When you hold a minority share in a corporation, you are generally more vulnerable to the majority shareholders. The board, officers, and majority shareholders all owe a fiduciary duty to the minority shareholders, but sometimes their duty conflicts with their own interests. If they try to further reduce your stake in the company without your consent, they may be leaving themselves open to a corporate misconduct lawsuit.
To learn more about the legal options available to minority and majority shareholders, talk to Thomas C. Bradley, Nevada business attorney. Mr. Bradley will work closely with you every step of the way, and will let you know what your options are and what you can realistically expect from pursuing each one. Call him at 775-323-5178.
There can be several reasons a company sells off shares at a price lower than the last valuation. Sometimes a company has legitimately lost value, and share prices are being changed to reflect this. Other times, however, companies may dilute the value of shares by bringing in more investors and effectively shrinking your piece of the pie.
To determine whether a devaluation is legitimate, courts look at several factors. They will be trying to answer questions such as:
- Did the company legitimately need extra financing?
- Did the minority stakeholders suffer disproportionately as a result of the extra financing?
- Who stood to gain and who stood to lose from the extra round of financing?
If it is determined that directors, officers, and/or majority shareholders gained value at the expense of minority shareholders, the minority shareholders may have grounds for a lawsuit.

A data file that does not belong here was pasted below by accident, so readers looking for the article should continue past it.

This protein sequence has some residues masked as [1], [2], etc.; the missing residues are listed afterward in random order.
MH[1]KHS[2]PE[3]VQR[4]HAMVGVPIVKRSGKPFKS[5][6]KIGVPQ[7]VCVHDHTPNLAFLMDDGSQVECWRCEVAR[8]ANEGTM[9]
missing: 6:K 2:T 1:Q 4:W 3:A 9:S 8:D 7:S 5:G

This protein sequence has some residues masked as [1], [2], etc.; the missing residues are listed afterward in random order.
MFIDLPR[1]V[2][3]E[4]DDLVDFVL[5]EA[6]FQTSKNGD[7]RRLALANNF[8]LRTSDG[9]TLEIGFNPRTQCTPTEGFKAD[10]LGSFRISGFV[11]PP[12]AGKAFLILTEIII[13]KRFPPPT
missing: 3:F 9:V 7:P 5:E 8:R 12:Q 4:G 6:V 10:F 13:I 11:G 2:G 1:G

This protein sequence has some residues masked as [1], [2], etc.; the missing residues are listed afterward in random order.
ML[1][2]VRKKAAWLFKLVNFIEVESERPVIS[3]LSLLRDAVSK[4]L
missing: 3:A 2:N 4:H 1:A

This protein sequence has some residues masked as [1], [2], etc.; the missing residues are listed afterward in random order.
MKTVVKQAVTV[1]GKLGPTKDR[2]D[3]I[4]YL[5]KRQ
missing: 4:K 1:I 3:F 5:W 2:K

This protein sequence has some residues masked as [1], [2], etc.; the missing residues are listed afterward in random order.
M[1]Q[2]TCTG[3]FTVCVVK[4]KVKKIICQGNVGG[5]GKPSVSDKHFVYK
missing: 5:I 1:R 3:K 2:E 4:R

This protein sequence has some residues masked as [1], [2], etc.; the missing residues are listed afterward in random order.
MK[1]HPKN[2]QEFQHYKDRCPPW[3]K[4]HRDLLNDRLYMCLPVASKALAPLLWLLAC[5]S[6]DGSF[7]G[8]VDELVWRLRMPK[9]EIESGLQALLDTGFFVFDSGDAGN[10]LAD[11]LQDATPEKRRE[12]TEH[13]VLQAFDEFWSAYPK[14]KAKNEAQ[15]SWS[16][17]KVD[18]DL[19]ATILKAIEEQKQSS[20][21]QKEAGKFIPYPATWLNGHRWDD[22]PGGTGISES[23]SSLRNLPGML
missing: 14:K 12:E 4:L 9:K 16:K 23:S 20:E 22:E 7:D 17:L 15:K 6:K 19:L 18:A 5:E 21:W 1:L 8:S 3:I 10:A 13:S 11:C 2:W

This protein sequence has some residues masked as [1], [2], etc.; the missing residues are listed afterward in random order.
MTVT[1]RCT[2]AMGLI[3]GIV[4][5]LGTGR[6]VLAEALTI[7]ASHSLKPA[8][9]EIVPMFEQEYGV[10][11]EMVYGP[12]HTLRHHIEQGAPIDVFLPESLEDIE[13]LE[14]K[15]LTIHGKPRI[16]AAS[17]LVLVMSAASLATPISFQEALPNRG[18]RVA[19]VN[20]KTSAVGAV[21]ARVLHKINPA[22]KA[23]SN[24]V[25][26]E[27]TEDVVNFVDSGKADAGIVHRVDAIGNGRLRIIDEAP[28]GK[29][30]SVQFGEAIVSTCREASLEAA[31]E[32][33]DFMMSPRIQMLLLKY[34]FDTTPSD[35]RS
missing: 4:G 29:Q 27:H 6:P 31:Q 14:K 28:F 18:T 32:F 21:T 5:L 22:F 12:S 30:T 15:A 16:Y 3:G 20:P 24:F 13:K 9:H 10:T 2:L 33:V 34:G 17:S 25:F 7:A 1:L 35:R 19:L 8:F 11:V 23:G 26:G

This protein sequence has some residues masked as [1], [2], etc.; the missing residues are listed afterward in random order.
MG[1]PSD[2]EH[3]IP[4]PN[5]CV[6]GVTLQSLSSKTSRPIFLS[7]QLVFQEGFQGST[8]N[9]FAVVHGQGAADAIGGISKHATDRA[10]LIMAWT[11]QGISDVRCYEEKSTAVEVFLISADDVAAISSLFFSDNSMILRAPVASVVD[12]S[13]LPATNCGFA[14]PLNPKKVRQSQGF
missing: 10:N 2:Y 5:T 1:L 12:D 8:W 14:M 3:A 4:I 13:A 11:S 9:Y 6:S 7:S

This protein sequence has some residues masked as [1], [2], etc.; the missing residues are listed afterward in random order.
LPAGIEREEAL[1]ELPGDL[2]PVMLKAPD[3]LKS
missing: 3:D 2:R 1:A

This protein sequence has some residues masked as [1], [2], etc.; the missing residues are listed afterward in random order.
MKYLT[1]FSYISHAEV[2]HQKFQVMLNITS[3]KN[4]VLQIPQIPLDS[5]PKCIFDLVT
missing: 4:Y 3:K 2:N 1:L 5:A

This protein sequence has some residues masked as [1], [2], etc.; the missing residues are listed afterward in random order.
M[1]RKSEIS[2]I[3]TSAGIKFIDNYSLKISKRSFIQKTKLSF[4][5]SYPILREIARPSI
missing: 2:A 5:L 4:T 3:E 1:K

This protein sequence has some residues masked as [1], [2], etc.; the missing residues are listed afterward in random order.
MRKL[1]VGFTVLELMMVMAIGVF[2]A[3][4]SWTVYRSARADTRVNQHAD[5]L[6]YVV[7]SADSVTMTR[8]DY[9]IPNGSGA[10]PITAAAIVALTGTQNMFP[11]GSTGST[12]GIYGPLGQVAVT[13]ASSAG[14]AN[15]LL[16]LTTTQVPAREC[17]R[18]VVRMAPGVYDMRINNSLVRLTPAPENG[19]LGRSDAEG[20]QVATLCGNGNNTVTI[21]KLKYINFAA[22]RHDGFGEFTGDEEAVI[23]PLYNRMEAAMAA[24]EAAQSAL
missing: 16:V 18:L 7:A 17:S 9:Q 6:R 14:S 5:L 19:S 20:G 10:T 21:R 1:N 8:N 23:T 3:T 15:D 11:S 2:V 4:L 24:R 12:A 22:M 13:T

Another frequently used tactic is the freeze-out (also known as the "squeeze-out") merger, in which your company merges with another. In order to preserve their large stakes in the newly-merged company, majority shareholders may conspire to freeze out smaller shareholders, forcing them to sell off stock in the company.
Once again, courts can investigate the details of these mergers and try to determine whether majority shareholders are benefiting at the expense of the smaller shareholders. These mergers can reasonably be seen as an unappealing transaction for the company, especially for newer startup companies. A majority shareholder pushing through such a merger could be in violation of their fiduciary duty toward minority shareholders.
Find a Lawyer to Defend Your Interests
With over 30 years of experience practicing business law in Nevada, Tom Bradley is an excellent choice to represent you in corporate disputes. Contact his office at 775-323-5178, or through this website.